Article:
I am a member of a critique group called "Critique Circle." there are some excellent members there, fellow authors who critique your work for credits you earn by critiquing other writer's work. Or you can go to free websites, such as Constructive Critique, and learn writing tips. Or purchase constructive critiques, proofreading and copy-editing from the professionals. I copy-edit romance writer's works. Kathryn Shell, copy edits fiction and non-fiction work.

Critique Circle has a blog where you can learn from fellow authors.

When you begin at Critique Circle, you go in the newbies queue and you will get a range of critiques from both experienced and inexperienced critiques. Don't take them to heart. 40% may love your work 40% hate it and 20% are just going though the motions of earning points for your themselves and don't contribute a lot. That's human nature, don't expect 100% useful critiques, nor follow 100% of the advice given.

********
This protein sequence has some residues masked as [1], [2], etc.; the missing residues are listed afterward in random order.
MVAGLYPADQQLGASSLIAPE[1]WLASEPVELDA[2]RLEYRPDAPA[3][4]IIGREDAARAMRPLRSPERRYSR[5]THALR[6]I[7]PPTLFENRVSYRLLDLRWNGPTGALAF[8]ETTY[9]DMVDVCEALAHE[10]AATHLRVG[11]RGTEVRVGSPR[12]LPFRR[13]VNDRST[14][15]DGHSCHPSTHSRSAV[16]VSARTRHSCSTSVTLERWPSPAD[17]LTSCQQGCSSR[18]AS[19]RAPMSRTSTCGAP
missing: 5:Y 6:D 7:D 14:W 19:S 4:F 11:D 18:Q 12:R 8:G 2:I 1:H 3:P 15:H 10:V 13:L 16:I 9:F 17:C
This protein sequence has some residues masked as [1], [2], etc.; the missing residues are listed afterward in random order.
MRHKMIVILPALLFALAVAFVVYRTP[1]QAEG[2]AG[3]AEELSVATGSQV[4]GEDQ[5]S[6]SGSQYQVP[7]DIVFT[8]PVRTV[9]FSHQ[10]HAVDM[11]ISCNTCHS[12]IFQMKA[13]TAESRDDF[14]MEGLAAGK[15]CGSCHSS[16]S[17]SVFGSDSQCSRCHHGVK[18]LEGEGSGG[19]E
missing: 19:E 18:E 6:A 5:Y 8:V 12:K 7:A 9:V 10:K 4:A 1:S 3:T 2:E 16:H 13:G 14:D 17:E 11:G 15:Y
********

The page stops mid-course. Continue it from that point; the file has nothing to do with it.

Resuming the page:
Select what advice you receive from a critique and use that as suits your own writing style, and learn to ignore the rest.  That is what I found the most difficult thing to do, with a critique process, learning not to change my work according to other people's plot and style preferences. Learn to maintain your own style not another.

I actually pay a professional to critique most of my work before submission and they pay me to critique theirs. We could work an exchange situation, however this fee structure system is fair, and allows for variations in our need, and shows respect for each others professional author status.

Where is my work? You can't see it, I've ghost written for a few special people. I'm about to travel 4,000k to work with a new client. His name will be on his book, not mine.

As earn your point critique groups go, Critique Circle is probably one of the best. Having a good writing mentor, is excellent too.

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